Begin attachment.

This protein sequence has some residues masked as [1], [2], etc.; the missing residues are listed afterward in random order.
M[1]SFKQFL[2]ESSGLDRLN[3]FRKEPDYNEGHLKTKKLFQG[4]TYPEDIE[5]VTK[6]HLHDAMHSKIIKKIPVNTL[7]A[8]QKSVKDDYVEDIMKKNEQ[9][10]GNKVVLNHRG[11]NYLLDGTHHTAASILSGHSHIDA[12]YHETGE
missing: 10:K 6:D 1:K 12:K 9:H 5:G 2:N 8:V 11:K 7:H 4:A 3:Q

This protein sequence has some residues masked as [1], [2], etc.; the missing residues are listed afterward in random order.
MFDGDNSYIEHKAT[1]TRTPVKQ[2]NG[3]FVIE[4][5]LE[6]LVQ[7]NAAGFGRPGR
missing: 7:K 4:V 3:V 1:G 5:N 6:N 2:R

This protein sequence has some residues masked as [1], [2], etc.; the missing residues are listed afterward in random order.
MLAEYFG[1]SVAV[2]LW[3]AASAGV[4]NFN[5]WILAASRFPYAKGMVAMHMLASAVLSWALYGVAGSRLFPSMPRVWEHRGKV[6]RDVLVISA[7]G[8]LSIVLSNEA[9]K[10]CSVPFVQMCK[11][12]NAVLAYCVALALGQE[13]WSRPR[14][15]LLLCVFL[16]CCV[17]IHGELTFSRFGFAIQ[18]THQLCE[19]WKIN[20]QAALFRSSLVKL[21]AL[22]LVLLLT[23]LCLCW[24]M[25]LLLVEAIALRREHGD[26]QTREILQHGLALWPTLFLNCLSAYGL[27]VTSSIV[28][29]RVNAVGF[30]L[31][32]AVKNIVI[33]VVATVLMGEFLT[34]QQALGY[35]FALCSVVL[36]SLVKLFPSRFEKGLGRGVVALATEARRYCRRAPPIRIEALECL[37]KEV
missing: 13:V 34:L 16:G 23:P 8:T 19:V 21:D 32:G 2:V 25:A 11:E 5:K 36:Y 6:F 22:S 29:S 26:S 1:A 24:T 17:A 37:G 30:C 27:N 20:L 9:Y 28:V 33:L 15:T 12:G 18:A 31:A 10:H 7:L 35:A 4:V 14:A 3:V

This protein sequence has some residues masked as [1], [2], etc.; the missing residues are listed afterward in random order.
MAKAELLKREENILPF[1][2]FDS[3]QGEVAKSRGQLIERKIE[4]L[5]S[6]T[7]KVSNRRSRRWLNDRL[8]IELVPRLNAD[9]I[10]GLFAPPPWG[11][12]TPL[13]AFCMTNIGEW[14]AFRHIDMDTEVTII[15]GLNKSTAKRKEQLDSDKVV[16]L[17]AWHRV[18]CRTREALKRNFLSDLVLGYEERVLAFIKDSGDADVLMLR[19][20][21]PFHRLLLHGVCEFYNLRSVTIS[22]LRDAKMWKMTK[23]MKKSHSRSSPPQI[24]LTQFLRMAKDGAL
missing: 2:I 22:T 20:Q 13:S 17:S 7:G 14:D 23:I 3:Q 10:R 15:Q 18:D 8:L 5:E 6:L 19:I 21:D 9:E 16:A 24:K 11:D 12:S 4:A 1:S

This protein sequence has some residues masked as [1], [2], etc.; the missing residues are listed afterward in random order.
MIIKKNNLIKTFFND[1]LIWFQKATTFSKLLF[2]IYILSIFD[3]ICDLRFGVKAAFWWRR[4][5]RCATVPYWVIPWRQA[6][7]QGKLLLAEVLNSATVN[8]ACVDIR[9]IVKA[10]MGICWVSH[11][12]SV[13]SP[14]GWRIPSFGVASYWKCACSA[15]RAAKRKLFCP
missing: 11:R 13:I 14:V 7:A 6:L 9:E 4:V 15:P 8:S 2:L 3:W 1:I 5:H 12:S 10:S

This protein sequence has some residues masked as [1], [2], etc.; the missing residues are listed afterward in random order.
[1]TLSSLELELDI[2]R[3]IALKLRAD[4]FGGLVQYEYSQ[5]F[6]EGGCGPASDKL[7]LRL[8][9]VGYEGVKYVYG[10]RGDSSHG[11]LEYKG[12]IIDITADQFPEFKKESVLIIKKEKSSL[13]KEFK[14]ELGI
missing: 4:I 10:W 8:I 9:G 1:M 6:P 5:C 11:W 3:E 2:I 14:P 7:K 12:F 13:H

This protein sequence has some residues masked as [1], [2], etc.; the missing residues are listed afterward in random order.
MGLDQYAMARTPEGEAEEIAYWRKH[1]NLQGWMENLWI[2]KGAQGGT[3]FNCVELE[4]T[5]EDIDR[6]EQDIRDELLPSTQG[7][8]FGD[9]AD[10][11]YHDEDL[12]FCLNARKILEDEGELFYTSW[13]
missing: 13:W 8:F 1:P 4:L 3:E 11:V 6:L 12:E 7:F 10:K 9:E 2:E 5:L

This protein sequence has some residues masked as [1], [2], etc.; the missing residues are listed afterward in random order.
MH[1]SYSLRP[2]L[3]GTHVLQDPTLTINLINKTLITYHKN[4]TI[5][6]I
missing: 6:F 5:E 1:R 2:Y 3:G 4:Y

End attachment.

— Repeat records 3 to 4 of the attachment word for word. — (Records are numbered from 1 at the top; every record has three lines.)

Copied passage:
This protein sequence has some residues masked as [1], [2], etc.; the missing residues are listed afterward in random order.
MLAEYFG[1]SVAV[2]LW[3]AASAGV[4]NFN[5]WILAASRFPYAKGMVAMHMLASAVLSWALYGVAGSRLFPSMPRVWEHRGKV[6]RDVLVISA[7]G[8]LSIVLSNEA[9]K[10]CSVPFVQMCK[11][12]NAVLAYCVALALGQE[13]WSRPR[14][15]LLLCVFL[16]CCV[17]IHGELTFSRFGFAIQ[18]THQLCE[19]WKIN[20]QAALFRSSLVKL[21]AL[22]LVLLLT[23]LCLCW[24]M[25]LLLVEAIALRREHGD[26]QTREILQHGLALWPTLFLNCLSAYGL[27]VTSSIV[28][29]RVNAVGF[30]L[31][32]AVKNIVI[33]VVATVLMGEFLT[34]QQALGY[35]FALCSVVL[36]SLVKLFPSRFEKGLGRGVVALATEARRYCRRAPPIRIEALECL[37]KEV
missing: 13:V 34:L 16:G 23:P 8:T 19:V 21:D 32:G 2:V 25:A 11:E 5:K 36:Y 6:F 22:S 29:S 26:S 1:A 24:T 17:A 37:G 30:C 27:N 20:L 9:Y 28:V 33:L 15:T 12:G 18:A 31:A 10:H 7:L 35:A 4:V 14:A 3:V

This protein sequence has some residues masked as [1], [2], etc.; the missing residues are listed afterward in random order.
MAKAELLKREENILPF[1][2]FDS[3]QGEVAKSRGQLIERKIE[4]L[5]S[6]T[7]KVSNRRSRRWLNDRL[8]IELVPRLNAD[9]I[10]GLFAPPPWG[11][12]TPL[13]AFCMTNIGEW[14]AFRHIDMDTEVTII[15]GLNKSTAKRKEQLDSDKVV[16]L[17]AWHRV[18]CRTREALKRNFLSDLVLGYEERVLAFIKDSGDADVLMLR[19][20][21]PFHRLLLHGVCEFYNLRSVTIS[22]LRDAKMWKMTK[23]MKKSHSRSSPPQI[24]LTQFLRMAKDGAL
missing: 2:I 22:T 20:Q 13:S 17:S 7:G 14:D 23:I 3:Q 10:R 15:Q 18:D 8:L 5:E 6:L 19:I 21:D 9:E 16:A 24:K 11:D 12:S 4:A 1:S